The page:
In apparent contradiction to the above report, on October 23, 2003, a Memorandum of Understanding (MoU) was signed between the Lao government and the Korea and Laos Power Development Company, Ltd, to facilitate a joint feasibility study on the Xe Pian Xe Nam Noy Dam. The Lao news service, Khao San Pathet Lao, reported that if the study goes well, the Korean company would invest US$ 600 million to construct the dam, which was reported to have an expected capacity of 365 MW. It was reported that the dam would be built according to a 30-year BOT agreement, and that most of the power would be exported to Viet Nam (KPL, 2003b).
This report is based primarily on fieldwork conducted by the author, an ethnic Jrou man from southern Laos, in February 2003. He organised detailed individual and group discussions with various ethnic Heuny, Jrou and Lao people who had either been forcibly resettled as a result of the Houay Ho or Xe Pian Xe Nam Noy Dams, are threatened with forced resettlement if the Xe Pian Xe Nam Noy Dam proceeds, or are living downstream from the Houay Ho Dam. Areas along the Xe Nam Noy and Xe Pian Rivers that will be impacted if the second dam is built were not visited, as the emphasis of the study was on looking at impacts that have already occurred. Interviews were conducted in Jrou, Heuny and Lao languages, without translation, as the researcher is from the local area. An ethnic Heuny man with detailed knowledge of the villages visited in Pak Song District assisted the principal researcher. The report, originally written in Lao, was then translated into English.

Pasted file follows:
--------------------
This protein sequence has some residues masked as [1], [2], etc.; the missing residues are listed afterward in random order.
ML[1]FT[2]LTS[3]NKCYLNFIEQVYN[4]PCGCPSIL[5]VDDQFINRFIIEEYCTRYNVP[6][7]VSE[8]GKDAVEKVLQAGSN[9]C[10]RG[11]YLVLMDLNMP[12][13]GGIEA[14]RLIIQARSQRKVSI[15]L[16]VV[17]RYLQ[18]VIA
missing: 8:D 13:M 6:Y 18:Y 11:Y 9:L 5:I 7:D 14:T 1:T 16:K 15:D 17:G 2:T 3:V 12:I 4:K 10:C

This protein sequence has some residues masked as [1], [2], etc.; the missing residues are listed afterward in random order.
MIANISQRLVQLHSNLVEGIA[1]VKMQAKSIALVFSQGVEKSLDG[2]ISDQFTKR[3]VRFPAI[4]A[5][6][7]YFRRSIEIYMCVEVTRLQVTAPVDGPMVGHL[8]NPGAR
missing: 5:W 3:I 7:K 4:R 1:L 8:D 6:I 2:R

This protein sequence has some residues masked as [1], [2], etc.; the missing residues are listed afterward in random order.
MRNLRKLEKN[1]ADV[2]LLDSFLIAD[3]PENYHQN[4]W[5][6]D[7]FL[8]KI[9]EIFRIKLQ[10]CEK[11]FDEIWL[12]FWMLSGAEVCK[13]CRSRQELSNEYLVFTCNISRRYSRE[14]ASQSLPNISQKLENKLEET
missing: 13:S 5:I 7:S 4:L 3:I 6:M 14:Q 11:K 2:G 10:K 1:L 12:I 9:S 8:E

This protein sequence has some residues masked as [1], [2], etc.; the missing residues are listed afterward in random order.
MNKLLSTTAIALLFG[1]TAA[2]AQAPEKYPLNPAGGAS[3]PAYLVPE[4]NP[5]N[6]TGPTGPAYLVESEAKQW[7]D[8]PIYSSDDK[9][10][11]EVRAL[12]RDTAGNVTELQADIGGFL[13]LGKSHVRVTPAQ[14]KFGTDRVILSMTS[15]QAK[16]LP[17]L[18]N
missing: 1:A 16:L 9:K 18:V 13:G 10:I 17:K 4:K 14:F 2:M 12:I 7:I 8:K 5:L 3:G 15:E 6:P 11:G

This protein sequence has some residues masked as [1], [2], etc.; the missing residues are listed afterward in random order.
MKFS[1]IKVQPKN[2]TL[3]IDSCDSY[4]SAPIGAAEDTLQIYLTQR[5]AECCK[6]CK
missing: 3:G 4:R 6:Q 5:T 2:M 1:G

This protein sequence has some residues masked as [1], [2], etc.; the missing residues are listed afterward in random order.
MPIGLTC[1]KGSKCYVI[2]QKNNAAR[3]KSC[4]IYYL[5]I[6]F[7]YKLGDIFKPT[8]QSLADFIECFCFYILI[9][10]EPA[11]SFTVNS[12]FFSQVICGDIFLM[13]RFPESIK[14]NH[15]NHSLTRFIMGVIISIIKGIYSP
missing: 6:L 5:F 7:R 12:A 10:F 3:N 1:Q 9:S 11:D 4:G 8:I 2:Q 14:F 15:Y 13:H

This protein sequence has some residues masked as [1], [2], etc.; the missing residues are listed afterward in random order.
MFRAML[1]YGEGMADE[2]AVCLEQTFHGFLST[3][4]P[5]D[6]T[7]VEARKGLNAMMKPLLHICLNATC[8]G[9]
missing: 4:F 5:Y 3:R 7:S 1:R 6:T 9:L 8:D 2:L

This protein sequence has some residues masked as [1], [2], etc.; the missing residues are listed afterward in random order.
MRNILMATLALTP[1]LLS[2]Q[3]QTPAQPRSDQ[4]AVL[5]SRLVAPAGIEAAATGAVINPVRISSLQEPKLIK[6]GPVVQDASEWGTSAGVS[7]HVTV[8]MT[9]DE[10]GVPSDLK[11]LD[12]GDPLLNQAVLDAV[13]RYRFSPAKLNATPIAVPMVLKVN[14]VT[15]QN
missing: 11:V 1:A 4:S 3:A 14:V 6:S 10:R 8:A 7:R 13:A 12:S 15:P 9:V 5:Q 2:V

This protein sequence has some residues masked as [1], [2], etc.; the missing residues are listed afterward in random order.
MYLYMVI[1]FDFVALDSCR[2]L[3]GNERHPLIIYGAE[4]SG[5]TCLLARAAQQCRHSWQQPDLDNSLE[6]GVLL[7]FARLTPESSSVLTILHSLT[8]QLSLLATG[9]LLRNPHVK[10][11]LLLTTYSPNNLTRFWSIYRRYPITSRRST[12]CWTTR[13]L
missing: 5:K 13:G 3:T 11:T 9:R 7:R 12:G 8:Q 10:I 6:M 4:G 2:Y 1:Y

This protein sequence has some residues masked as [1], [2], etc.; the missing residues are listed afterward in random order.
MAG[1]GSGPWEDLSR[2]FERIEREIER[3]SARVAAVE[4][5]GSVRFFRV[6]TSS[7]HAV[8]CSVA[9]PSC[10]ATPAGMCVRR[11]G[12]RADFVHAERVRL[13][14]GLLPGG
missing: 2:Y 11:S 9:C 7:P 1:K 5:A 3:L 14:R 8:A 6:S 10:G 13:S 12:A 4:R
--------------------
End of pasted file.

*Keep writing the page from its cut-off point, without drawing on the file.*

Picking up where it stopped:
4.1) Houay Kong resettlement area
The Houay Kong resettlement area, called Ban Chat San in Lao, is situated near Houay Kong village, and is the largest of three resettlement areas associated with the Houay Ho and Xe Pian Xe Nam Noy Dams. It was the site where the first group of people relocated in the name of the Houay Ho and Xe Pian Xe Nam Noy Dams were moved. Their former villages were either located in the reservoir or watershed areas for the dams. Resettlement of people into the area began in January 1997.
The names of the eight villages whose inhabitants were relocated into this area are:
1. Ban Xe Nam Noy
The people from these eight villages include people from different ethnic groups, including Jrou, and a few Lao. However, the vast majority of the inhabitants of the area are ethnic Heuny. The eight villages encompass a total of 475 households with a population of 1752 people, of which 849 are females.
conditions of the people at the Houay Kong resettlement area site
My relatives and I dont want to live in the resettlement village but we were forced to and we could not protest. We miss our native lands where we used to live for hundreds of years, our crops, vegetables and our happy lives.
In the resettlement area it is easier to communicate and travel to urban centres, and hospitals and schools are easier to access. However, there are various serious problems with both services, and overall, local people still face considerable health and education problems. For example, even though there is a school for grades 1 to 5 in the resettlement village, there are not enough classrooms for the students. Tables, benches and blackboards are not available and the students have to sit on mats. There is no medicine available at the health centre, either for free or to buy, and since there is no medicine, there are no health workers stationed there anymore. In essence, the health centre has stopped functioning; so sick people must travel long distances to the district centre for medical treatment.
There are also serious problems with accessing clean water, land for agriculture and areas where natural forest and aquatic non-timber forest products (NTFPs) can be harvested.